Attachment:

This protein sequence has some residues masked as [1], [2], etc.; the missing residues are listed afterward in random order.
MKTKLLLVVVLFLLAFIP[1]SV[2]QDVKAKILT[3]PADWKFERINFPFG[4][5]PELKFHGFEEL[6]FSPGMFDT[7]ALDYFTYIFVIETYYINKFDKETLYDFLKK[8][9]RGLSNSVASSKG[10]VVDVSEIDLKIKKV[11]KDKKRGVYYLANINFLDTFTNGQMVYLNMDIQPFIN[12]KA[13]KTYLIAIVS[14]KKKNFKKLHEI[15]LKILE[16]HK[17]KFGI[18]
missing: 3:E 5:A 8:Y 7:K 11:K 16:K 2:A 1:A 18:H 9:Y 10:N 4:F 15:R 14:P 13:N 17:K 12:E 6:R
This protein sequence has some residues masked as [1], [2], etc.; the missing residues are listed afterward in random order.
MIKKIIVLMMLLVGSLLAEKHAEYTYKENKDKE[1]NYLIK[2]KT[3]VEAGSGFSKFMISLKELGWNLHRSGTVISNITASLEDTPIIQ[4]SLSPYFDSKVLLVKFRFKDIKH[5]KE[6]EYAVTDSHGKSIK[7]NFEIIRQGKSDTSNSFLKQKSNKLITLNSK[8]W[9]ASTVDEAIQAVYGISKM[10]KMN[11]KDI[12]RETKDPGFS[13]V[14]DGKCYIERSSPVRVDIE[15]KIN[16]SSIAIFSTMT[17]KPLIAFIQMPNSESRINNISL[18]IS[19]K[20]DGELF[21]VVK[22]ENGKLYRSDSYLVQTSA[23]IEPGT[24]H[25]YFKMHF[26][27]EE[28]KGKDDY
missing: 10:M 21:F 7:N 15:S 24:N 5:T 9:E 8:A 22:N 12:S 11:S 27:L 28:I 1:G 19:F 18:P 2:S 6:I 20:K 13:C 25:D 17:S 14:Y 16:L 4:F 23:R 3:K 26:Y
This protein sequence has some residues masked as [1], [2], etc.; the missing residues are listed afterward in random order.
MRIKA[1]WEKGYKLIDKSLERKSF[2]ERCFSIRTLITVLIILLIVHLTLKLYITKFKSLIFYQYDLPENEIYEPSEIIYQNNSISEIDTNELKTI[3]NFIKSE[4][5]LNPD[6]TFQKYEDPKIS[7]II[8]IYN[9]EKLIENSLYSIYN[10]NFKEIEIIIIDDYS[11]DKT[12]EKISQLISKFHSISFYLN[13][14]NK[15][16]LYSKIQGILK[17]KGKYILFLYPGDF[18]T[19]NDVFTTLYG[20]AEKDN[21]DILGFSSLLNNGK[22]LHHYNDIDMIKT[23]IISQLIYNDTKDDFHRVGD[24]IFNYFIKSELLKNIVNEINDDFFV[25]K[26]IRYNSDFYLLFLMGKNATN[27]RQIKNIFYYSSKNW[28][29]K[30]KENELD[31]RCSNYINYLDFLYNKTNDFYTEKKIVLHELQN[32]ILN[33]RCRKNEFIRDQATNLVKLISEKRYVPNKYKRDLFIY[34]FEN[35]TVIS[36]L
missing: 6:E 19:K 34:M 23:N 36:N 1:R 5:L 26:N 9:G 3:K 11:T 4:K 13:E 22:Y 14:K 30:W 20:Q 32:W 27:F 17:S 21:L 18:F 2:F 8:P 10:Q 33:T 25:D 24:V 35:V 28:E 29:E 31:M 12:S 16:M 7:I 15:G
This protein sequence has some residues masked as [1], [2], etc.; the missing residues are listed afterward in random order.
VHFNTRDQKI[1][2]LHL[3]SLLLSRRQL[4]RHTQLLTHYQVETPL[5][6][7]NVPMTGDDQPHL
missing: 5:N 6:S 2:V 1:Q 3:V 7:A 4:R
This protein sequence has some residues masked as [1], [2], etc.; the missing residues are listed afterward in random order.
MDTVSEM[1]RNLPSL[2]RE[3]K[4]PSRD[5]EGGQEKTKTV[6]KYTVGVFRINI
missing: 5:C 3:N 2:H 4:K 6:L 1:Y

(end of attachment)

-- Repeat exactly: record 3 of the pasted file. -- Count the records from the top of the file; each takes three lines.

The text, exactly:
This protein sequence has some residues masked as [1], [2], etc.; the missing residues are listed afterward in random order.
MRIKA[1]WEKGYKLIDKSLERKSF[2]ERCFSIRTLITVLIILLIVHLTLKLYITKFKSLIFYQYDLPENEIYEPSEIIYQNNSISEIDTNELKTI[3]NFIKSE[4][5]LNPD[6]TFQKYEDPKIS[7]II[8]IYN[9]EKLIENSLYSIYN[10]NFKEIEIIIIDDYS[11]DKT[12]EKISQLISKFHSISFYLN[13][14]NK[15][16]LYSKIQGILK[17]KGKYILFLYPGDF[18]T[19]NDVFTTLYG[20]AEKDN[21]DILGFSSLLNNGK[22]LHHYNDIDMIKT[23]IISQLIYNDTKDDFHRVGD[24]IFNYFIKSELLKNIVNEINDDFFV[25]K[26]IRYNSDFYLLFLMGKNATN[27]RQIKNIFYYSSKNW[28][29]K[30]KENELD[31]RCSNYINYLDFLYNKTNDFYTEKKIVLHELQN[32]ILN[33]RCRKNEFIRDQATNLVKLISEKRYVPNKYKRDLFIY[34]FEN[35]TVIS[36]L
missing: 6:E 19:K 34:M 23:N 36:N 1:R 5:L 26:N 9:G 3:K 11:T 4:K 13:E 22:Y 14:K 30:W 20:Q 32:W 27:F 17:S 21:L 18:F 2:F 8:P 10:Q 33:T 25:D 24:V 35:V 28:E 29:E 31:M 12:S 16:M 7:I 15:G